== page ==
The first Europeans to enter what is present-day Lee County were a party of Spanish explorers, Juan de Villalobos and Francisco de Silvera, sent by Hernando de Soto in 1540, in search of gold.
The county was formed in 1793 from Russell County. It was named for Light Horse Harry Lee, the Governor of Virginia from 1791 to 1794, who was known as "Light Horse Harry" for his exploits as a leader of light troops in the American Revolutionary War. He was the father of the Confederate General Robert E. Lee. The days surrounding its founding was a tough time for Americans and Native Americans. Lee County was the final front on the Kentucky Trace this has become known as the Wilderness Road and The Trail of the Lonesome Pine. During the 1780s and 1790s, fortified buildings ("stations") were erected as protection from Indian raids while they followed Daniel Boone's footsteps to the new region of Kentucky. Stations (or Forts) during that time were: Far Eastern Lee County Yoakum Station at present-day Dryden, westward to Powell River and Station Creek at present-day Rocky Station, then to Mump's Fort at present day Jonesville, Prist Station, Chadwell Station at present-day Chadwell Gap, Martin's Station at present-day Rose Hill, Owen Station at present-day Ewing, and finally Gibson Station, which still holds its name.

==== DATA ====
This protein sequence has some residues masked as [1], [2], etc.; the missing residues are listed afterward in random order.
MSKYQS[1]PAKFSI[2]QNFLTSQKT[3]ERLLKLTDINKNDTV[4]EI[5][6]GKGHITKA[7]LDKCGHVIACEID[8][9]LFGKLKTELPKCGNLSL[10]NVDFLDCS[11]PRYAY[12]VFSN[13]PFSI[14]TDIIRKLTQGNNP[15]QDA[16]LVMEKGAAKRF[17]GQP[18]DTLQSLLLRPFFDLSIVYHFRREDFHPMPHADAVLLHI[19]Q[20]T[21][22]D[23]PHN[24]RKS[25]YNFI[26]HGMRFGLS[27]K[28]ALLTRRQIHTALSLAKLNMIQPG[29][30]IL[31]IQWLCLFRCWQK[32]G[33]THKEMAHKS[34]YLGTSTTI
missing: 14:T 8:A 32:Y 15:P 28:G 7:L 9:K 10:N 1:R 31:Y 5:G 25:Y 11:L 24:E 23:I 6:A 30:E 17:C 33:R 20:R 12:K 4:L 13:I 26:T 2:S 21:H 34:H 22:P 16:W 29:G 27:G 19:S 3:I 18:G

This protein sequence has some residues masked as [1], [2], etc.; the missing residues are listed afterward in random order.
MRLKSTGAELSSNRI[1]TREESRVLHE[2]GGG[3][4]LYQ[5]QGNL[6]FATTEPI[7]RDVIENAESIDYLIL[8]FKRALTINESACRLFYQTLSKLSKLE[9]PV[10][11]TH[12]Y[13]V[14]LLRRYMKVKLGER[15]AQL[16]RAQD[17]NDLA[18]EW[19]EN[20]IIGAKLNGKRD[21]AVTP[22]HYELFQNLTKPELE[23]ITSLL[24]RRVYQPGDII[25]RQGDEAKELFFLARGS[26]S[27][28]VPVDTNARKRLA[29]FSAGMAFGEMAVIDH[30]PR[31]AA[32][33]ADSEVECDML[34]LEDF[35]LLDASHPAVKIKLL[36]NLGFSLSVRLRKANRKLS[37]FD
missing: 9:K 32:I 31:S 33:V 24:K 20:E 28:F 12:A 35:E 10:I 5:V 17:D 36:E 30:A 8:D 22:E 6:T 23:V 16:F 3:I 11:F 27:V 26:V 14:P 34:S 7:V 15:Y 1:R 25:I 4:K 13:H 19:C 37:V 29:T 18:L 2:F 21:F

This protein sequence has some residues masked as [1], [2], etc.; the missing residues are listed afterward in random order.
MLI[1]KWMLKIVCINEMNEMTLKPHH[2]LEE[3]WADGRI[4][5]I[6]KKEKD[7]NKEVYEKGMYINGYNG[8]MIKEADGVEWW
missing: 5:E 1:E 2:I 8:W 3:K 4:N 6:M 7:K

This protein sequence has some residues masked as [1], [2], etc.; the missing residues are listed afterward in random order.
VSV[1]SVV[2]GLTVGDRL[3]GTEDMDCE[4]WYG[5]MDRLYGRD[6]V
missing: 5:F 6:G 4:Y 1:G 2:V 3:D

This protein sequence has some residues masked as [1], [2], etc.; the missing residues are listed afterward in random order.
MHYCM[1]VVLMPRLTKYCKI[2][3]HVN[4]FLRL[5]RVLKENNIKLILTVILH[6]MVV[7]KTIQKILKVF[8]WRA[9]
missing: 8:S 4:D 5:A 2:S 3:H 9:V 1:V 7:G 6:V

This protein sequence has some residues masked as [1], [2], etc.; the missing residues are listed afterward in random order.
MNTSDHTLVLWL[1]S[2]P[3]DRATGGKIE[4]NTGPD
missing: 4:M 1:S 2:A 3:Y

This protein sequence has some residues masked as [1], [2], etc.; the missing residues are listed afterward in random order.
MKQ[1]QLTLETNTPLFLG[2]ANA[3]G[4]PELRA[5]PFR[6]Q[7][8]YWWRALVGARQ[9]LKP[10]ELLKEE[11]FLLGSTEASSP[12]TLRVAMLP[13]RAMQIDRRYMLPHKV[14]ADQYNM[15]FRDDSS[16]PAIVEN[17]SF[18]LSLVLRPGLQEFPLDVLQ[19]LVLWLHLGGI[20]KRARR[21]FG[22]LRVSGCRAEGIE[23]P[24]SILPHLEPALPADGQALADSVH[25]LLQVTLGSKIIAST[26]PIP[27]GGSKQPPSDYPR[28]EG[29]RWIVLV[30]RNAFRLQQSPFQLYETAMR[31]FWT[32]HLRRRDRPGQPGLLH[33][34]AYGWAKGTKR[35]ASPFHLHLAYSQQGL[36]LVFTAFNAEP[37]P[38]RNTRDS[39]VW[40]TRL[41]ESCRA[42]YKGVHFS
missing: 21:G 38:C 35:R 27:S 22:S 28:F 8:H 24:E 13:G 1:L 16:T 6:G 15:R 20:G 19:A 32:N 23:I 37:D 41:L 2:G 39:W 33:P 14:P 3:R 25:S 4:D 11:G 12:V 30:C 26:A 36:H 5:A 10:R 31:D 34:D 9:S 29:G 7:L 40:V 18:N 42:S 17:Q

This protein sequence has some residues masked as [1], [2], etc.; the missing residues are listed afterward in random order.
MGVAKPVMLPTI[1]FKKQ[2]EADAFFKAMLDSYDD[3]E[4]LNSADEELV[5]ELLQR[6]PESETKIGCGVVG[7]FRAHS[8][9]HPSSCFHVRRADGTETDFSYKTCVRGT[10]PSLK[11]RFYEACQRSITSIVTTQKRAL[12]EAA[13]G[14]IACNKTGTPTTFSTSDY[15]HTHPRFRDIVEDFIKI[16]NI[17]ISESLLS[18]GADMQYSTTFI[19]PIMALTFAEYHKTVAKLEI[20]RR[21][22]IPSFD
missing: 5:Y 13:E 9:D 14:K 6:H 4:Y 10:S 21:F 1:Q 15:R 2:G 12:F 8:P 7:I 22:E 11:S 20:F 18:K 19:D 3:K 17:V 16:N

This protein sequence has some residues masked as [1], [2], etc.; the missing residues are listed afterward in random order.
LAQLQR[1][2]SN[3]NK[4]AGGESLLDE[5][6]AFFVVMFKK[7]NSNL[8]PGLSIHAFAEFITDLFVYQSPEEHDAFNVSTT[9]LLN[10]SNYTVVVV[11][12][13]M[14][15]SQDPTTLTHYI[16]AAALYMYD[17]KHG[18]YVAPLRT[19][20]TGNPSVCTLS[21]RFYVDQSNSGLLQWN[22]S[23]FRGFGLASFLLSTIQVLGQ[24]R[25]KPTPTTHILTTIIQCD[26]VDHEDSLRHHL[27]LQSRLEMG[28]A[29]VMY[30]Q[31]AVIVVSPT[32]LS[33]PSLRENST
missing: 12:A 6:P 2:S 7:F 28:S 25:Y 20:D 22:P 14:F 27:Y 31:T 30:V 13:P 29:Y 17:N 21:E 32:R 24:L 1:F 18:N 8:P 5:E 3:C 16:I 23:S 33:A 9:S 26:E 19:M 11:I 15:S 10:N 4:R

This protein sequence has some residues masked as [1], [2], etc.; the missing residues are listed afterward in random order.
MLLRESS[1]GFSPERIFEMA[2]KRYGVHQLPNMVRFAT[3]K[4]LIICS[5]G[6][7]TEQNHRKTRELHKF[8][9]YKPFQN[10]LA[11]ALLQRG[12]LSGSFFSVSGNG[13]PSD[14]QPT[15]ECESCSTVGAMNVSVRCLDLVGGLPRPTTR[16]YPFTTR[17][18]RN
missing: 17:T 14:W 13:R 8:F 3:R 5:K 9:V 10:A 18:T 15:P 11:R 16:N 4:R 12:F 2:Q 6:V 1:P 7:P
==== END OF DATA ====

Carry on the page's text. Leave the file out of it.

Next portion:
Among the largest early landowners in the county was Revolutionary War officer and explorer Joseph Martin, for whom Martin's Station and Martin's Creek at Rose Hill are named, and who was awarded some in the county, which he later sold. Martin was among the earliest explorers of the region.
In 1814, parts of Lee County, Russell County, and Washington County were combined to form Scott County. In 1856, parts of Lee County, Russell County, and Scott County were combined to form Wise County.